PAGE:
Countless artistic works have been inspired by the Faust legend as presented by Goethe.
In an article in Natural History magazine, Stephen Jay Gould wrote “Goethe features a great confrontation on high when a cloud deposits Faust on the summit of a high mountain range and Mephistopheles, arrives just a moment later.
“In keeping with the local scenery, they begin a fierce argument about rocks—a clash that mirrors (since Goethe was also a geologist) a major debate of early nineteenth century science.”
It seems that the Devil supported the catastrophic theory of major upheaval fueled by great eruptions that fractured the earth’s crust and raised mountains.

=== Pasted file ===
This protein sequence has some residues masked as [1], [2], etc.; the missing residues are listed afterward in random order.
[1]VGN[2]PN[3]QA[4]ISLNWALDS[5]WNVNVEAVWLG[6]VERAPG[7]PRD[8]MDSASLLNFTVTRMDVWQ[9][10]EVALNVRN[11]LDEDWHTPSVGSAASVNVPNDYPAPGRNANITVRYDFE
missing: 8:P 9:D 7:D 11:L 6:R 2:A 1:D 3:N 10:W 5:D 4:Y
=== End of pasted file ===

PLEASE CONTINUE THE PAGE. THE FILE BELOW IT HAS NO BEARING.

Faust responded that the gentle forces of erosion, mostly running water, created the rugged topography of the earth.
If modern geologists are to be believed, in this debate, Faust (and by extension, Goethe) espouse the faulty position that stones were clement, while the Devil’s theory of violent geologic history is closer to currently accepted thought.
Now consider how the Faust legend has given vent to an eruption of operas and orchestral works. Science does influence the arts.